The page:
Remember the nineties? Concert square and Cream. Heebies and Le Bateau, Magnet and Crash FM. The city was ours for the taking. Heck, Janice Long and Justin Robertson used to drink in Baa Baa. Now it’s Rick Vaughn.
When did we lose control? When did our good bars turn bad? And when are we going to reclaim the city?
The fight is clear cut – it’s between us and a new strain of Liverpool punter. Over the past decade and a half, their DNA has become ever more virulent. Their grip on the city ever tighter. They’ve yet to be classified under any official taxonomy, but we think it’s time they were. Let’s call them the Lifestylers.
You know who we’re talking about. They’re currently to be found lionised in the pages of the city’s free glossy mags. And their bars have set the tone for the city’s snarky, steriod-fuelled nights out from Dale Street to the top of the town.
With their desperate hagiography of the shallow, their self-aggrandizement, their hunger for exposure at all costs (Mersey Shore and Desperate Scousewives here we come…), and the trial of Section 161 orders they leave in their wake, they’re devaluing the city currency we’ve all invested in so heavily.
When Mo*Niques was ordered to close the other week, following a stabbing outside its glittery doors, SevenStreets wasn’t particularly surprised. But we were disappointed. We ran a piece about its plans to offer a left-of-centre diet of review, satire and stand up.
Maybe we were naive in hoping that anything promising Weimar republic-inspired cabaret, witty vaudeville and Tom Waits would ever stand a chance alongside the Morse code vomit of Mathew Street. In the end, they sacked their creative director, and took the easy route of Scouse House and shooters.
But when Heebies was forced into introducing its clubscan ID scanner after a spate of thefts (
and violence,- SevenStreets accepts that the ID scanner was introduced only after thefts) we shuddered. Heebies was one of ours, and the event was yet another depressing wake up call to our nighttime economy. Another reminder that we’re losing a battle that started with the surrender of Concert Square, and the slow retreat away from the city centre for anyone intent on a night out that doesn’t involve metal detectors, sniffer dogs and steroid stares.
This week, the Concert Square Interest Group – which represents interested bodies from local businesses to residents – has tabled proposals to reanimate the square into the leafy, open and welcoming European style piazza it was always meant to be (and was, in that heady summer of 96).
Cllr Steve Munby, cabinet member for neighbourhoods at the council, said: “It became exceptionally popular at night with the bars being full and an overspill of drinkers into the square. That, in itself, can put a strain on emergency and other services. But it meant that the square was not reaching its full potential – during the day there is very little activity and it does not attract visitors. The original vision for it has been lost.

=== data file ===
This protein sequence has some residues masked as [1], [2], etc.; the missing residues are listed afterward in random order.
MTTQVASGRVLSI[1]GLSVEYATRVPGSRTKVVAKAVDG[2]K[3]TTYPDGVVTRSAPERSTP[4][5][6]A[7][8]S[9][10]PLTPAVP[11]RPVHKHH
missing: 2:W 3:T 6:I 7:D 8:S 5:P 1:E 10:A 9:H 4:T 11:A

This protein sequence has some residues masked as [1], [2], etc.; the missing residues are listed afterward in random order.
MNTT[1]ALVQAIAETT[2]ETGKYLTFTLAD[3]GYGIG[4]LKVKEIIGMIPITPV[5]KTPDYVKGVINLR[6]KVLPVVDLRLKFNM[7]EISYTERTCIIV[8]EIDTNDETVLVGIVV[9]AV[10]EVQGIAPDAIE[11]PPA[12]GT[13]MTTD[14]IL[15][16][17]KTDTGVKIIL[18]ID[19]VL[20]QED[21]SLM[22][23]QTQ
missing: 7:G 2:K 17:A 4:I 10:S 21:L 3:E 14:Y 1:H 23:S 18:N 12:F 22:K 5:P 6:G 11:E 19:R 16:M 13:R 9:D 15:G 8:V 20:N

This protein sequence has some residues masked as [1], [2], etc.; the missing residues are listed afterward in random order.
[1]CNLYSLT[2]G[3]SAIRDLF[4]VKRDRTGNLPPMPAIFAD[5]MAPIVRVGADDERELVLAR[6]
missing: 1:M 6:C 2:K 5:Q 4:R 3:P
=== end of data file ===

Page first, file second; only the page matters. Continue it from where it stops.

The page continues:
“This has been recognised by the local businesses who acknowledge that there needs to be more variety in what is being offered. They have worked with us and other agencies to see how we can get more varied use back into the square instead of its just being seen as a drinking area.
“The way we have done this is a model for other areas. If we can do this in Concert Square, we can do this anywhere.”
The council added that the new benches that have recently been installed, and the hedges that are supposed to signal some kind of demarcation zone away from Walkabout and Mood, clearly set it apart from the neighbouring streets and create a more relaxed, family friendly atmosphere.
An events programme is planned for this Sunday, with the first in a series of summer Sunday events with street performances from jugglers, magicians, stilt walkers, poets, singers, musicians, floor drawings and novelty acts.
To be honest, we’re not so bothered about the family friendly. We’d just like our square back. And we doubt these plans really do anything other than rearrange the deckchairs. The problem will not be solved with shrubbery. It’s not an infection of the city’s skin, it runs much deeper.
For its part, Heebies says it’s doing all it can to address its problems – and is heavily involved with the voluntary Pub Watch crime prevention scheme. But the fact remains – we might have thought the Lifestylers were happily self-contained in the velvet roped ghettos of Kingdom (hosting a The Only Way Is Essex party tonight Friday, folks. VIP tickets still available) and H Bar (until one stabbing too many forced its closure). But, spurred on by His’n’Her magazine photo-features, friends in PR and heroes who enjoy punch-ups in Southport wine bars, the contagion is spreading.
Little wonder the Shipping Forecast, wisely choosing to turn its back on Slater Street, remains a sole outpost of safety amid a sea of screeching stags and hens, and Leaf, hidden in the undergrowth of Bold Street, remains blissfully off the beaten track. But for how long?
This city has room for everyone. But it’s a curious fact that is doesn’t have a surfeit of great bars. And ventures such as Kazimer, Mello Mello, Santa Chupitos and now defunct DTTDB can’t take the strain alone.
By night, our city centre fun zones have to rub shoulders with each other. It’s this melting pot that has always made for such an eclectic and thrilling night out in Liverpool. But lately things have started to boil over.
Let’s hope, with Concert Square trying to turn back the tide, we can flush out the crap and get back to having a great time again.